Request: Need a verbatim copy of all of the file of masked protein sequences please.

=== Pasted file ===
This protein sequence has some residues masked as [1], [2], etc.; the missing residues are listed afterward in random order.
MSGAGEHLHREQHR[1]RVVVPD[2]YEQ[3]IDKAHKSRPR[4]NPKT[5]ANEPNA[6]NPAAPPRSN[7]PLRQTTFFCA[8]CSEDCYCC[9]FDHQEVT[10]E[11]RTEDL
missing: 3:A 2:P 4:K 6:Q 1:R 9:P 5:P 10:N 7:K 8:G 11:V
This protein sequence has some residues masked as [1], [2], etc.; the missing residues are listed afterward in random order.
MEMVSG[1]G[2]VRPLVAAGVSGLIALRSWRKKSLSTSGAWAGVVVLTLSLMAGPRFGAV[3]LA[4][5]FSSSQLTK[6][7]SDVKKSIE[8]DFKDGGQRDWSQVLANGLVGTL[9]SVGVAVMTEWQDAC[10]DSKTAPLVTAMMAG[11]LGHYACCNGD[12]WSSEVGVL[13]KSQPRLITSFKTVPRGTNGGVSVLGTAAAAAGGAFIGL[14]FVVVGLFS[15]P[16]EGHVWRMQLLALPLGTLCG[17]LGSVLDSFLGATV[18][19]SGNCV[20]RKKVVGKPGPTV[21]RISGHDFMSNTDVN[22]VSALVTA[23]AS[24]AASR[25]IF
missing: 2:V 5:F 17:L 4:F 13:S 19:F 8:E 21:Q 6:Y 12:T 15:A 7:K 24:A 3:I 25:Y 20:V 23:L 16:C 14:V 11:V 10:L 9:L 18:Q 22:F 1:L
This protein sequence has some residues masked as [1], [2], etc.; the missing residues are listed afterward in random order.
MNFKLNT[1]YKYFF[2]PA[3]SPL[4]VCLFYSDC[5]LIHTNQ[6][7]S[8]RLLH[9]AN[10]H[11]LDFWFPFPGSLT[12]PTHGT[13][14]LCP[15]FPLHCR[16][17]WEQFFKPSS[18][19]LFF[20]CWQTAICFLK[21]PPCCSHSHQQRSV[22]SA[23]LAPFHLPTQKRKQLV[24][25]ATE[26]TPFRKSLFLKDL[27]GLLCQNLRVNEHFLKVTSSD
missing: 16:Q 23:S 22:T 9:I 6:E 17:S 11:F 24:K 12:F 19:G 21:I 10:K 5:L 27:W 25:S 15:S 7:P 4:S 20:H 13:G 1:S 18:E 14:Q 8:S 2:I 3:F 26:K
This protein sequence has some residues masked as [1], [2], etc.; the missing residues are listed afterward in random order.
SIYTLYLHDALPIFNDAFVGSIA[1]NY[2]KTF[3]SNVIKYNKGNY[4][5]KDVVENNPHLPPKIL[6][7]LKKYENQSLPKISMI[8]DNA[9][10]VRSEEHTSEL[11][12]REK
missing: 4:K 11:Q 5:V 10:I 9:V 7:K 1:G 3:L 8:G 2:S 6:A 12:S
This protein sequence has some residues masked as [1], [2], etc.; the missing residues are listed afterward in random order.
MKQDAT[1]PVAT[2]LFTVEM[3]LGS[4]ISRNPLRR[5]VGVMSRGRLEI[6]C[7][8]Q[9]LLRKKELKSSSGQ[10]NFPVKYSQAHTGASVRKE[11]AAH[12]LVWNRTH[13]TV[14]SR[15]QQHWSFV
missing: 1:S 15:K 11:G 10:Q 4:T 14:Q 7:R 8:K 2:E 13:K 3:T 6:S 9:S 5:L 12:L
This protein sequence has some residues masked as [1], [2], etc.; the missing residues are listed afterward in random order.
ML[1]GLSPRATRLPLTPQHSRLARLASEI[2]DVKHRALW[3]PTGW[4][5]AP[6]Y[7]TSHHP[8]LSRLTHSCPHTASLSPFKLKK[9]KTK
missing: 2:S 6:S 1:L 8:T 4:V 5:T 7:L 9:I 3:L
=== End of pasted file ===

This protein sequence has some residues masked as [1], [2], etc.; the missing residues are listed afterward in random order.
MSGAGEHLHREQHR[1]RVVVPD[2]YEQ[3]IDKAHKSRPR[4]NPKT[5]ANEPNA[6]NPAAPPRSN[7]PLRQTTFFCA[8]CSEDCYCC[9]FDHQEVT[10]E[11]RTEDL
missing: 3:A 2:P 4:K 6:Q 1:R 9:P 5:P 10:N 7:K 8:G 11:V
This protein sequence has some residues masked as [1], [2], etc.; the missing residues are listed afterward in random order.
MEMVSG[1]G[2]VRPLVAAGVSGLIALRSWRKKSLSTSGAWAGVVVLTLSLMAGPRFGAV[3]LA[4][5]FSSSQLTK[6][7]SDVKKSIE[8]DFKDGGQRDWSQVLANGLVGTL[9]SVGVAVMTEWQDAC[10]DSKTAPLVTAMMAG[11]LGHYACCNGD[12]WSSEVGVL[13]KSQPRLITSFKTVPRGTNGGVSVLGTAAAAAGGAFIGL[14]FVVVGLFS[15]P[16]EGHVWRMQLLALPLGTLCG[17]LGSVLDSFLGATV[18][19]SGNCV[20]RKKVVGKPGPTV[21]RISGHDFMSNTDVN[22]VSALVTA[23]AS[24]AASR[25]IF
missing: 2:V 5:F 17:L 4:F 13:S 19:F 8:E 21:Q 6:Y 12:T 15:A 7:K 24:A 3:I 25:Y 20:V 23:L 16:C 14:V 11:V 10:L 9:L 18:Q 22:F 1:L
This protein sequence has some residues masked as [1], [2], etc.; the missing residues are listed afterward in random order.
MNFKLNT[1]YKYFF[2]PA[3]SPL[4]VCLFYSDC[5]LIHTNQ[6][7]S[8]RLLH[9]AN[10]H[11]LDFWFPFPGSLT[12]PTHGT[13][14]LCP[15]FPLHCR[16][17]WEQFFKPSS[18][19]LFF[20]CWQTAICFLK[21]PPCCSHSHQQRSV[22]SA[23]LAPFHLPTQKRKQLV[24][25]ATE[26]TPFRKSLFLKDL[27]GLLCQNLRVNEHFLKVTSSD
missing: 16:Q 23:S 22:T 9:I 6:E 17:S 11:F 24:K 12:F 19:G 21:I 10:K 5:L 27:W 25:S 15:S 7:P 4:S 20:H 13:G 1:S 18:E 14:Q 8:S 2:I 3:F 26:K
This protein sequence has some residues masked as [1], [2], etc.; the missing residues are listed afterward in random order.
SIYTLYLHDALPIFNDAFVGSIA[1]NY[2]KTF[3]SNVIKYNKGNY[4][5]KDVVENNPHLPPKIL[6][7]LKKYENQSLPKISMI[8]DNA[9][10]VRSEEHTSEL[11][12]REK
missing: 4:K 11:Q 5:V 10:I 9:V 7:K 1:G 3:L 8:G 2:S 6:A 12:S
This protein sequence has some residues masked as [1], [2], etc.; the missing residues are listed afterward in random order.
MKQDAT[1]PVAT[2]LFTVEM[3]LGS[4]ISRNPLRR[5]VGVMSRGRLEI[6]C[7][8]Q[9]LLRKKELKSSSGQ[10]NFPVKYSQAHTGASVRKE[11]AAH[12]LVWNRTH[13]TV[14]SR[15]QQHWSFV
missing: 1:S 15:K 11:G 10:Q 4:T 14:Q 7:R 8:K 2:E 13:K 3:T 6:S 9:S 5:L 12:L
This protein sequence has some residues masked as [1], [2], etc.; the missing residues are listed afterward in random order.
ML[1]GLSPRATRLPLTPQHSRLARLASEI[2]DVKHRALW[3]PTGW[4][5]AP[6]Y[7]TSHHP[8]LSRLTHSCPHTASLSPFKLKK[9]KTK
missing: 2:S 6:S 1:L 8:T 4:V 5:T 7:L 9:I 3:L